And lastly, the third core reason why about 50% of patients aren’t eligible is because of the comorbidities. And those comorbidities could be cardiac, it can be gastrointestinal, it could be renal, reasons why they aren’t appropriate to move onto targeted therapies like sunitinib, which is unfortunate, because if we had other trials and opportunities, they might be good patients for AGS-003 alone or what other therapies, but in this particular case, they are not good candidates, not appropriate candidates for treatment with sunitinib initially, and that’s why they are not eligible for the treatment phase of the trial.

Tom Schrader – Stifel Nicolaus

I suppose I could look this up, but once sunitinib knew that they were betting all the marvels on clear cell. Do you know what their screening rates were?

Doug Plessinger

Their screening rates would have been very different, because they were selecting a population, in many cases, that had a distant nephrectomy and didn’t present with this poor prognosis disease known as synchronous metastatic RCC. So their screen failure rates may have been less. I don’t know that they’ve ever published that to be honest with you.

Tom Schrader – Stifel Nicolaus


Doug Plessinger

Certainly it isn’t in the primary publications going back to the pivotal phase 3 trial.

Tom Schrader – Stifel Nicolaus


Jeff Abbey

And just, Tom, to further clarify what Doug has said about the screen failure rate and the number of tumors collected and the number enrolled and randomized, there is about an 8 to 12 week lag on average from tumor collection to randomization and enrollment. So that’s why with the 530, we’re expecting 265-ish to be ultimately randomized out of those 530.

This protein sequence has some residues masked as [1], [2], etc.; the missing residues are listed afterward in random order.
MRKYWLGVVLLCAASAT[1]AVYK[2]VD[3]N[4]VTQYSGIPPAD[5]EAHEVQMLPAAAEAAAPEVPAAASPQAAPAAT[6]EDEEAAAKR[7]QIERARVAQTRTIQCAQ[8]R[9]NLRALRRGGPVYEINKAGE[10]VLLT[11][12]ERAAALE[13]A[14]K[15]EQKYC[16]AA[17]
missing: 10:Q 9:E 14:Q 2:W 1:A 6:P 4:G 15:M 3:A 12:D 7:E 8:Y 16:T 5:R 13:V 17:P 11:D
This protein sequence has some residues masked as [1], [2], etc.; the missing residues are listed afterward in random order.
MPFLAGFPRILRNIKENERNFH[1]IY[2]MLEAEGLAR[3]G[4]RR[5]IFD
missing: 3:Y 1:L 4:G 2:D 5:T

So the 190 at that point in time just indicates that lag in the process from the time of screening to the time of actual enrollment.

Tom Schrader – Stifel Nicolaus

Okay, thank you.


Thank you. This does conclude the question-and-answer session of today’s program. I would now like to turn the call back to Jeff Abbey, President and Chief Executive Officer for closing remarks.

Jeff Abbey

Okay, thank you. I just want to thank everybody for participating in the call today. And first and foremost and most importantly, thanking the patients, their families and the doctors participating in all of our clinical trials, and also hope to have many of you on our next call, which we expect will be discussion of the phase 2b AGS-004 HIV trial, as I previously mentioned. So that concludes the call from our end. Thank you.


Thank you, ladies and gentlemen, for your participation in today’s conference. This does conclude the program. You may now disconnect. Good day.